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Activision has filed a lawsuit in the Central District of California against cheat distributor EngineOwning.
As spotted by The Verge, Activision filed its lawsuit against EngineOwning on January 4 as part of a wider push to limit and shut down software that allows players to cheat in Call of Duty: Warzone and other games released by the publisher.
In the lawsuit, EngineOwning is described as a “commercial online business enterprise consisting of a German business entity and numerous individuals” and is accused of engaging in the “development, sale, distribution, marketing, and exploitation of a portfolio of malicious cheats and hacks for popular online multiplayer games.”
By filing the lawsuit, Activision says that it is seeking to “put a stop to unlawful conduct by an organization that is distributing and selling for profit numerous malicious software products designed to enable members of the public to gain unfair competitive advantages (i.e., to cheat) in the COD Games.” The suit goes on to state that the “ongoing activities damage Activision’s games, its overall business, and the experience of the COD player community.”
According to claims made in the lawsuit, the cheating software in question allows players to “manipulate the CoD games to their personal advantage, such as by automatically aiming weapons, revealing the locations of opponents, and allowing the player to see information that is not normally available to players because it would give them an unfair advantage within the game.”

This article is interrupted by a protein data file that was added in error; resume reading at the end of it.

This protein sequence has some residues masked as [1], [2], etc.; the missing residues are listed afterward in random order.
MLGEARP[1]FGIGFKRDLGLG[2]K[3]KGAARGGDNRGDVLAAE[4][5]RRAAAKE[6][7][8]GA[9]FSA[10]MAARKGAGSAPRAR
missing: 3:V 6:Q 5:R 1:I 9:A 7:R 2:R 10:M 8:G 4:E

EngineOwning’s own website states that it offers “cheat software for different multiplayer games” as it believes that “everyone should have the ability to win and enjoy online matches”. As well as including cheat subscription services for Call of Duty: Modern Warfare and Warzone, the site also lists cheats for a range of other games, including CoD Vanguard, Halo Infinite, Battlefield 5, Splitgate and more.
Activision’s efforts to limit cheaters within its Call of Duty titles have stepped up over the past few months. In October, the publisher announced Richocet, a kernel-level anti-cheat system for the franchise, which was then rolled out in December alongside Warzone’s move to a new map.
For more on Call of Duty, make sure to check out this article detailing how Warzone has accidentally added a skin that can turn players almost completely invisible.
Jared Moore is a freelance writer for IGN. You can follow him on Twitter.